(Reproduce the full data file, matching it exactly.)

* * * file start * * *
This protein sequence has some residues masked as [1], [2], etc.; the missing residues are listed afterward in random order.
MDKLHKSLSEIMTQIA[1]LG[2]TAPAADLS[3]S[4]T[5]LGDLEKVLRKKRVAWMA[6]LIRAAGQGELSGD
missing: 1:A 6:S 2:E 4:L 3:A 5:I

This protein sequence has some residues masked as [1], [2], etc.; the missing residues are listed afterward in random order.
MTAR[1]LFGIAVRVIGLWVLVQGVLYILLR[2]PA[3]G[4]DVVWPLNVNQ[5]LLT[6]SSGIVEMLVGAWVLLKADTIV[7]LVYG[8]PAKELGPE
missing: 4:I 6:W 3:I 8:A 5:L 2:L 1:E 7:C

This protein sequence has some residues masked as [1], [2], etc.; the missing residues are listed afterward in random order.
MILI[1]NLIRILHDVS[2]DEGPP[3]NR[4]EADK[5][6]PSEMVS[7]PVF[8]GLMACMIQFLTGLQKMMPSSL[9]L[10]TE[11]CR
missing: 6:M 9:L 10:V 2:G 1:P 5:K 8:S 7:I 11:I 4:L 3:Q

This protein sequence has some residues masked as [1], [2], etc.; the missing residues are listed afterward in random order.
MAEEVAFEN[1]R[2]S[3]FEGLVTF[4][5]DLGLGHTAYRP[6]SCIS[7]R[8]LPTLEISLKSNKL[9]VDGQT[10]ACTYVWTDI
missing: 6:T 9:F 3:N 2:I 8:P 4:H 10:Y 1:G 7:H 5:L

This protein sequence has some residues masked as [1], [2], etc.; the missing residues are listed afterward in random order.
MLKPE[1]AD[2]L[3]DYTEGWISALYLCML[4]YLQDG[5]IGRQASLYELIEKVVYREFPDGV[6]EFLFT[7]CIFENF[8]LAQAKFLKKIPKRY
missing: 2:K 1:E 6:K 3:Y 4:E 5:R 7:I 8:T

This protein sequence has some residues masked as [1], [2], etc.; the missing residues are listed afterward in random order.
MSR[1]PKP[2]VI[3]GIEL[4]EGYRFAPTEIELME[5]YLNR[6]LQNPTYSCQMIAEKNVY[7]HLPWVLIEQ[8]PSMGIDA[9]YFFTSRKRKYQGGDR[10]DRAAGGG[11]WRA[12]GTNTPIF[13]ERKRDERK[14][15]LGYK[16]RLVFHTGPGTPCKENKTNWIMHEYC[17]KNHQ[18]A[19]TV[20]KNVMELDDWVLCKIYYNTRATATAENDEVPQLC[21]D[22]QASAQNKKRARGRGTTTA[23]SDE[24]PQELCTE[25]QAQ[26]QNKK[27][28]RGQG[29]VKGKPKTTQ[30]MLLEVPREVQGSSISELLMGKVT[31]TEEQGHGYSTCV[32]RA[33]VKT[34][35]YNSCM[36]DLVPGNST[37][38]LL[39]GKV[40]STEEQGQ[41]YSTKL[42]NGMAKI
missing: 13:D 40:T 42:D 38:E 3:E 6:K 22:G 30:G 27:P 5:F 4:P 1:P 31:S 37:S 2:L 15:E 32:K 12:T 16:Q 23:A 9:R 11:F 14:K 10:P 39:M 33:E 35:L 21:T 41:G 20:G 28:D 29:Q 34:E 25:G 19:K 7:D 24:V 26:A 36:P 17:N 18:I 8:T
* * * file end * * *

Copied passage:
This protein sequence has some residues masked as [1], [2], etc.; the missing residues are listed afterward in random order.
MDKLHKSLSEIMTQIA[1]LG[2]TAPAADLS[3]S[4]T[5]LGDLEKVLRKKRVAWMA[6]LIRAAGQGELSGD
missing: 1:A 6:S 2:E 4:L 3:A 5:I

This protein sequence has some residues masked as [1], [2], etc.; the missing residues are listed afterward in random order.
MTAR[1]LFGIAVRVIGLWVLVQGVLYILLR[2]PA[3]G[4]DVVWPLNVNQ[5]LLT[6]SSGIVEMLVGAWVLLKADTIV[7]LVYG[8]PAKELGPE
missing: 4:I 6:W 3:I 8:A 5:L 2:L 1:E 7:C

This protein sequence has some residues masked as [1], [2], etc.; the missing residues are listed afterward in random order.
MILI[1]NLIRILHDVS[2]DEGPP[3]NR[4]EADK[5][6]PSEMVS[7]PVF[8]GLMACMIQFLTGLQKMMPSSL[9]L[10]TE[11]CR
missing: 6:M 9:L 10:V 2:G 1:P 5:K 8:S 7:I 11:I 4:L 3:Q

This protein sequence has some residues masked as [1], [2], etc.; the missing residues are listed afterward in random order.
MAEEVAFEN[1]R[2]S[3]FEGLVTF[4][5]DLGLGHTAYRP[6]SCIS[7]R[8]LPTLEISLKSNKL[9]VDGQT[10]ACTYVWTDI
missing: 6:T 9:F 3:N 2:I 8:P 4:H 10:Y 1:G 7:H 5:L

This protein sequence has some residues masked as [1], [2], etc.; the missing residues are listed afterward in random order.
MLKPE[1]AD[2]L[3]DYTEGWISALYLCML[4]YLQDG[5]IGRQASLYELIEKVVYREFPDGV[6]EFLFT[7]CIFENF[8]LAQAKFLKKIPKRY
missing: 2:K 1:E 6:K 3:Y 4:E 5:R 7:I 8:T

This protein sequence has some residues masked as [1], [2], etc.; the missing residues are listed afterward in random order.
MSR[1]PKP[2]VI[3]GIEL[4]EGYRFAPTEIELME[5]YLNR[6]LQNPTYSCQMIAEKNVY[7]HLPWVLIEQ[8]PSMGIDA[9]YFFTSRKRKYQGGDR[10]DRAAGGG[11]WRA[12]GTNTPIF[13]ERKRDERK[14][15]LGYK[16]RLVFHTGPGTPCKENKTNWIMHEYC[17]KNHQ[18]A[19]TV[20]KNVMELDDWVLCKIYYNTRATATAENDEVPQLC[21]D[22]QASAQNKKRARGRGTTTA[23]SDE[24]PQELCTE[25]QAQ[26]QNKK[27][28]RGQG[29]VKGKPKTTQ[30]MLLEVPREVQGSSISELLMGKVT[31]TEEQGHGYSTCV[32]RA[33]VKT[34][35]YNSCM[36]DLVPGNST[37][38]LL[39]GKV[40]STEEQGQ[41]YSTKL[42]NGMAKI
missing: 13:D 40:T 42:D 38:E 3:E 6:K 22:G 30:G 27:P 5:F 4:P 1:P 31:S 37:S 2:L 15:E 32:K 12:T 16:Q 23:A 9:R 11:F 14:K 10:P 39:M 33:E 35:L 21:T 41:G 20:G 28:D 29:Q 34:E 25:G 19:K 7:D 24:V 26:A 36:P 17:N 18:I 8:T